• Darnell Mooney really does do a good job of getting open by using his speed. Cornerbacks have to respect it and he gets a lot of room.
  • The Bears continue to struggle to throw the ball down field. They had only 5.1 yards per pass, which is a statistic that is a pretty good indication of the overall health of your passing game.
  • David Montgomery still has a habit of running without the necessary patience. But he’s getting better.

Miscellaneous

  • Kenny Albert, Vilma and Shannon Spake were your announcers. Once again, I liked Vilma, who has warmed to the job after a tough start without Albert at the beginning of the season. Again, I frequently found myself thinking along with him. He made a number of good points, including pointing out that Carolina was spreading the Bears out to run in the same way the Buccaneers did. I’m also a Shannon Spake fan.
  • Special teams: Cairo Santos kicked a career long 55 yard field goal. Joey Slye missed a 54 yard field goal in the third quarter that the Panthers really could have used with the score only 13-6. The Bears took over and eventually scored a touchdown. Slye gave Cordarella Patterson absolutely no chance to return kicks, consistently kicking it through the endzone.
  • The Bears dominated field position for much of the game getting good starting position while pinning the Panthers inside their twenty.
  • Penalties: The referees were letting a lot of early hits on receivers go on both sides today. The penalties should have been pretty obvious. The Bears got rolling with a delay of game on their first possession coming out of a time out on the Carolina 4 yard line. I’ll never understand how that happens. The sequence leading to the Panther’s second field goal was interesting. It looked to me like the Panthers were just trying to draw the Bears offsides but Nagy ran down the sideline in panic and called a time out to set up the defense. The Panthers then came out and did the same thing and, sure enough, Akiem Hicks jumped offside to defend a play that almost certainly wasn’t going to come. That’s bad all the way around. The Bears had not one but Two 12 men in the huddle penalties to sustain a Carolina drive at the end of the third quarter. Jaylon Johnson got called for a terrible pass interference call later in the drive to set up the touchdown. Though the arm was in a suspicious position, on replay you could clearly see that Johnson didn’t have D.J. Moore’s arm pinned. Just so no one thinks I’m saying that the bad calls all went one way, the Panthers drew a terrible roughing the passer penalty on the next Bears possession. The Bears eventually kicked a field goal. It was a bad day for the refs. The Bears finished the game with 10 penalties for 92 yards. That’s too many to consistently play winning football against good teams.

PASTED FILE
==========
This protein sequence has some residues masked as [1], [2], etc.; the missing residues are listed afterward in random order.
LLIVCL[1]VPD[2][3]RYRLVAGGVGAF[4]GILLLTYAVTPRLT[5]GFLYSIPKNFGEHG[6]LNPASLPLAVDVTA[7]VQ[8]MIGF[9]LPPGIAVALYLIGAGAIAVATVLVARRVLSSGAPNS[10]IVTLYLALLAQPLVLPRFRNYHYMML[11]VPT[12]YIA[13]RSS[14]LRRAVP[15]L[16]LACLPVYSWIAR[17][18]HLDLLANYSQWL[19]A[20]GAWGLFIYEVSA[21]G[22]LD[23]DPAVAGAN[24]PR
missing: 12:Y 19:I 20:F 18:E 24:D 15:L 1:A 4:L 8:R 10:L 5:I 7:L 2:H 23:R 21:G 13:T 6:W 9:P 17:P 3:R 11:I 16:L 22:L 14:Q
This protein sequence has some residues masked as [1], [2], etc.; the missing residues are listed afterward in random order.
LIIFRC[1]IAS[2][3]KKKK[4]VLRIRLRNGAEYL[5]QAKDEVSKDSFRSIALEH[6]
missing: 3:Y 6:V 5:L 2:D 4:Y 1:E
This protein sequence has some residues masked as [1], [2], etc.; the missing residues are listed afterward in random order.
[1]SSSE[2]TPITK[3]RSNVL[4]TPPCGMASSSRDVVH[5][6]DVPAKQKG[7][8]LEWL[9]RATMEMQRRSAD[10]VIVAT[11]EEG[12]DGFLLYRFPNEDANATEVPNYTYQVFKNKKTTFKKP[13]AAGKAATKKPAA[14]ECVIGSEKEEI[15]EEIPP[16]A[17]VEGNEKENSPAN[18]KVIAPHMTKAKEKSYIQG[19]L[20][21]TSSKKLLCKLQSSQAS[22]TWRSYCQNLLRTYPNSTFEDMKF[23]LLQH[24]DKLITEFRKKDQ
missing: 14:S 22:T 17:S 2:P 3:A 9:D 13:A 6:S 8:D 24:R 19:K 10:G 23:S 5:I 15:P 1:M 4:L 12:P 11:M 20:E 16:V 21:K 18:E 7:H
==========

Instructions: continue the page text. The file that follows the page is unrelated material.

• Drops: D.J. Moore dropped a touchdown on what was otherwise a pretty good day for him. It was the worst of a few today for him including one on fourth down with less than 2 minutes left in the game.